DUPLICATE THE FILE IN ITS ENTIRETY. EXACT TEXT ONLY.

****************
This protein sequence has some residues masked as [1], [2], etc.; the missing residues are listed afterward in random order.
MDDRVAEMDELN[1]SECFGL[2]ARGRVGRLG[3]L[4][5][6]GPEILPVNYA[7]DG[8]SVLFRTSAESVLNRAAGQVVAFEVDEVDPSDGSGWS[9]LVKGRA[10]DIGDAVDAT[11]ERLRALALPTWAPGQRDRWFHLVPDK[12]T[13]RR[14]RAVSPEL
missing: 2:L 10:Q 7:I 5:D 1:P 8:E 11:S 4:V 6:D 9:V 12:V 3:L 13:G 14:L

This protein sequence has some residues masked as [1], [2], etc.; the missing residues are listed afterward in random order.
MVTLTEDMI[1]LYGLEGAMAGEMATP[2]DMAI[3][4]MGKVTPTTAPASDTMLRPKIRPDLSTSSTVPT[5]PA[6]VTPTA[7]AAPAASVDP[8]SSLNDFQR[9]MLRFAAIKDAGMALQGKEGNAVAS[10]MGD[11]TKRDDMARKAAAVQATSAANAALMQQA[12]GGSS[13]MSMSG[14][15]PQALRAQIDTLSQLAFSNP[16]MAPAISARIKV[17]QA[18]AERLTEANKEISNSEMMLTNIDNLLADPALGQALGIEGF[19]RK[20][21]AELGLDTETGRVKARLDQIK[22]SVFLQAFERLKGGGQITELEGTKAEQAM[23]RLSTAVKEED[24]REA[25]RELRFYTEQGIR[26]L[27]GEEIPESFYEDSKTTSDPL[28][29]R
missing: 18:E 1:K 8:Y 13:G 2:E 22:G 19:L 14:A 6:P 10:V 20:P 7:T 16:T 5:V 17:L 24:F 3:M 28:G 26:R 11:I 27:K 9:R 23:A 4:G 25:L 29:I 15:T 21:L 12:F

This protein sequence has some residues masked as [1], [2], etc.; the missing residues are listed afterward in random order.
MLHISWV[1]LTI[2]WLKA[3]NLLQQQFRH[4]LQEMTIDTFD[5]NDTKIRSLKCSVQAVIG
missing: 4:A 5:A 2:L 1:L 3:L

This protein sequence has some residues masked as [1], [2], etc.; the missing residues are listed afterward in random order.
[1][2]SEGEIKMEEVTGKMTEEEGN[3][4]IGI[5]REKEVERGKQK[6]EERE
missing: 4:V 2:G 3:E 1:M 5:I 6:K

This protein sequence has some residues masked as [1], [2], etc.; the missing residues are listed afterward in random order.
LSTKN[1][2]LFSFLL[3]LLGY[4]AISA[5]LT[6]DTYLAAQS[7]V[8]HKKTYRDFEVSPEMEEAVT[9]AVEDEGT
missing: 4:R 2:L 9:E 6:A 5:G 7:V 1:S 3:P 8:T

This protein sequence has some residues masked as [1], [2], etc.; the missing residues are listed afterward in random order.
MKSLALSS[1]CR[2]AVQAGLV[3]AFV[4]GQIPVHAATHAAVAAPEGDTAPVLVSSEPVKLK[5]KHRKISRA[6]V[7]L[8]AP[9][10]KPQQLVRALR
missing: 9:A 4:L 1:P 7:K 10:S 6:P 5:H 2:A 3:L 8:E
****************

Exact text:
This protein sequence has some residues masked as [1], [2], etc.; the missing residues are listed afterward in random order.
MDDRVAEMDELN[1]SECFGL[2]ARGRVGRLG[3]L[4][5][6]GPEILPVNYA[7]DG[8]SVLFRTSAESVLNRAAGQVVAFEVDEVDPSDGSGWS[9]LVKGRA[10]DIGDAVDAT[11]ERLRALALPTWAPGQRDRWFHLVPDK[12]T[13]RR[14]RAVSPEL
missing: 2:L 10:Q 7:I 5:D 1:P 8:E 11:S 4:V 6:D 9:V 12:V 3:L 13:G 14:L

This protein sequence has some residues masked as [1], [2], etc.; the missing residues are listed afterward in random order.
MVTLTEDMI[1]LYGLEGAMAGEMATP[2]DMAI[3][4]MGKVTPTTAPASDTMLRPKIRPDLSTSSTVPT[5]PA[6]VTPTA[7]AAPAASVDP[8]SSLNDFQR[9]MLRFAAIKDAGMALQGKEGNAVAS[10]MGD[11]TKRDDMARKAAAVQATSAANAALMQQA[12]GGSS[13]MSMSG[14][15]PQALRAQIDTLSQLAFSNP[16]MAPAISARIKV[17]QA[18]AERLTEANKEISNSEMMLTNIDNLLADPALGQALGIEGF[19]RK[20][21]AELGLDTETGRVKARLDQIK[22]SVFLQAFERLKGGGQITELEGTKAEQAM[23]RLSTAVKEED[24]REA[25]RELRFYTEQGIR[26]L[27]GEEIPESFYEDSKTTSDPL[28][29]R
missing: 18:E 1:K 8:Y 13:G 2:E 22:G 19:L 14:A 6:P 10:V 20:P 7:T 16:T 5:V 17:L 24:F 3:M 28:G 26:R 11:I 27:K 9:R 23:A 4:G 25:L 29:I 15:T 21:L 12:F

This protein sequence has some residues masked as [1], [2], etc.; the missing residues are listed afterward in random order.
MLHISWV[1]LTI[2]WLKA[3]NLLQQQFRH[4]LQEMTIDTFD[5]NDTKIRSLKCSVQAVIG
missing: 4:A 5:A 2:L 1:L 3:L

This protein sequence has some residues masked as [1], [2], etc.; the missing residues are listed afterward in random order.
[1][2]SEGEIKMEEVTGKMTEEEGN[3][4]IGI[5]REKEVERGKQK[6]EERE
missing: 4:V 2:G 3:E 1:M 5:I 6:K

This protein sequence has some residues masked as [1], [2], etc.; the missing residues are listed afterward in random order.
LSTKN[1][2]LFSFLL[3]LLGY[4]AISA[5]LT[6]DTYLAAQS[7]V[8]HKKTYRDFEVSPEMEEAVT[9]AVEDEGT
missing: 4:R 2:L 9:E 6:A 5:G 7:V 1:S 3:P 8:T

This protein sequence has some residues masked as [1], [2], etc.; the missing residues are listed afterward in random order.
MKSLALSS[1]CR[2]AVQAGLV[3]AFV[4]GQIPVHAATHAAVAAPEGDTAPVLVSSEPVKLK[5]KHRKISRA[6]V[7]L[8]AP[9][10]KPQQLVRALR
missing: 9:A 4:L 1:P 7:K 10:S 6:P 5:H 2:A 3:L 8:E